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When you buy organic, can be assured of it's integrity from seed to shelf.

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  • Did You Know?
    Three new studies confirm that exposures to common insecticides during pregnancy can cut a child’s IQ 4% to 7%  by age 9.
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Download The Organic Center’s ShiftCon Slide Decks

Nov 29, 2016

The Organic Center was thrilled to present two workshops at the 2016 ShiftCon in New Orleans.  If you missed our workshops, or are interested in learning more about the science behind the benefits of organic, we invite you to download our slide decks:

Hot Science: How Organic Improves the Environment

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Click here to download our slides!

Organic isn’t just good for you, it’s good for the environment. This compelling and informative presentation addresses organic’s role in some of the most critical aspects of environmental science – soil health, water quality, biodiversity conservation, and climate change. Come learn how your food choices – and specifically choosing organic — can improve the world we live in.

Over 330 million acres of land in the United States are devoted to conventional, chemical-based farming. While the U.S. agricultural system is highly productive, it is also a major source of pollution contributing to the degradation of our water, air, soil and biodiversity. Numerous long- and short-term studies have demonstrated organic has an important role in improving the health of our planet. This presentation showcases the latest body of research on how organic farming can help improve our planet.

Soil Health: Soil health is the basis of our food system, yet many farming practices deplete soil health. Healthy soils provide the base of our food web and can help curb climate change. Numerous research studies show that organic farming systems improve soil health and capture more carbon when compared to conventional farming methods. The more carbon that is kept out of the air, the less that will rise up and trap heat in the atmosphere and contribute to global warming.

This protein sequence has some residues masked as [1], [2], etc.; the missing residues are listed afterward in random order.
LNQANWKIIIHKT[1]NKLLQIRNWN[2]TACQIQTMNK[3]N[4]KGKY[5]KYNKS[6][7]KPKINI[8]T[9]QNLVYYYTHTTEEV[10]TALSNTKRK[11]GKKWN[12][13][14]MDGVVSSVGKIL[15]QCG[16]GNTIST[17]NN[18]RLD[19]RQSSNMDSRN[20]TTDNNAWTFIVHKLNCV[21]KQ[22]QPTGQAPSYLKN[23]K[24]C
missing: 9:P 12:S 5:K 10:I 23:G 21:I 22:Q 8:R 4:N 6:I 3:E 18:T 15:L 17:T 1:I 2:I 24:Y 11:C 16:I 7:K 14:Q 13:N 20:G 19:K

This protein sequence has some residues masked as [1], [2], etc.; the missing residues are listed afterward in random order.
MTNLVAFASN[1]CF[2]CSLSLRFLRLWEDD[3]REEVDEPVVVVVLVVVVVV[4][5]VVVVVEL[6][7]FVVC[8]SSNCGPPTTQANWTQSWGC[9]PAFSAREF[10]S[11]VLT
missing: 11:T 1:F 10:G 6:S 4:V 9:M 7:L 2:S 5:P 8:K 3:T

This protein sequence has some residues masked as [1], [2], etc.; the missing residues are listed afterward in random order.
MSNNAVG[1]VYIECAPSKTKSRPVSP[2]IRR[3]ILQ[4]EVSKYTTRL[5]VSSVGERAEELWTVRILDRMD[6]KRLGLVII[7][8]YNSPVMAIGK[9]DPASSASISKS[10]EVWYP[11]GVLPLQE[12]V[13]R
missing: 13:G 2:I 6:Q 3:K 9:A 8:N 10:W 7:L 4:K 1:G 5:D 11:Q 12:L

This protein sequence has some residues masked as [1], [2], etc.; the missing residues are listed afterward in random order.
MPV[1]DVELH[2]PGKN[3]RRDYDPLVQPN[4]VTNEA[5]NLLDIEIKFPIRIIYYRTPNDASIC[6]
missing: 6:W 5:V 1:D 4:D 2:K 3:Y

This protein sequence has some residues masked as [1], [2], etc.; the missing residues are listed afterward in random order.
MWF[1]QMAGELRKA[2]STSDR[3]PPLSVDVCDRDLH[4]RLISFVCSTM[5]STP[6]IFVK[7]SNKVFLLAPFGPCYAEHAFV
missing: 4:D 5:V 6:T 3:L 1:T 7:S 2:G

Water Quality: Nutrient contamination is a major water quality concern in agricultural regions where plant nutrients – especially nitrogen – are susceptible to leaching into our water supply. In a first of its kind study, the Organic Water Quality experiment at the Iowa State University has found that the organic farming systems consistently reduced water-polluting nitrogen runoff. These results suggest that adoption of organic farming practices can play a major role in improving water quality in agricultural areas.

Biodiversity: The intensification of agriculture is one of the leading causes of biodiversity loss worldwide. Vast sections of our agricultural areas are planted with only one or two crops.  Analysis of many data sets from studies conducted worldwide suggest that organic farming promotes the diversity of beneficial groups of animals such as honey bees and other pollinators and insect predators.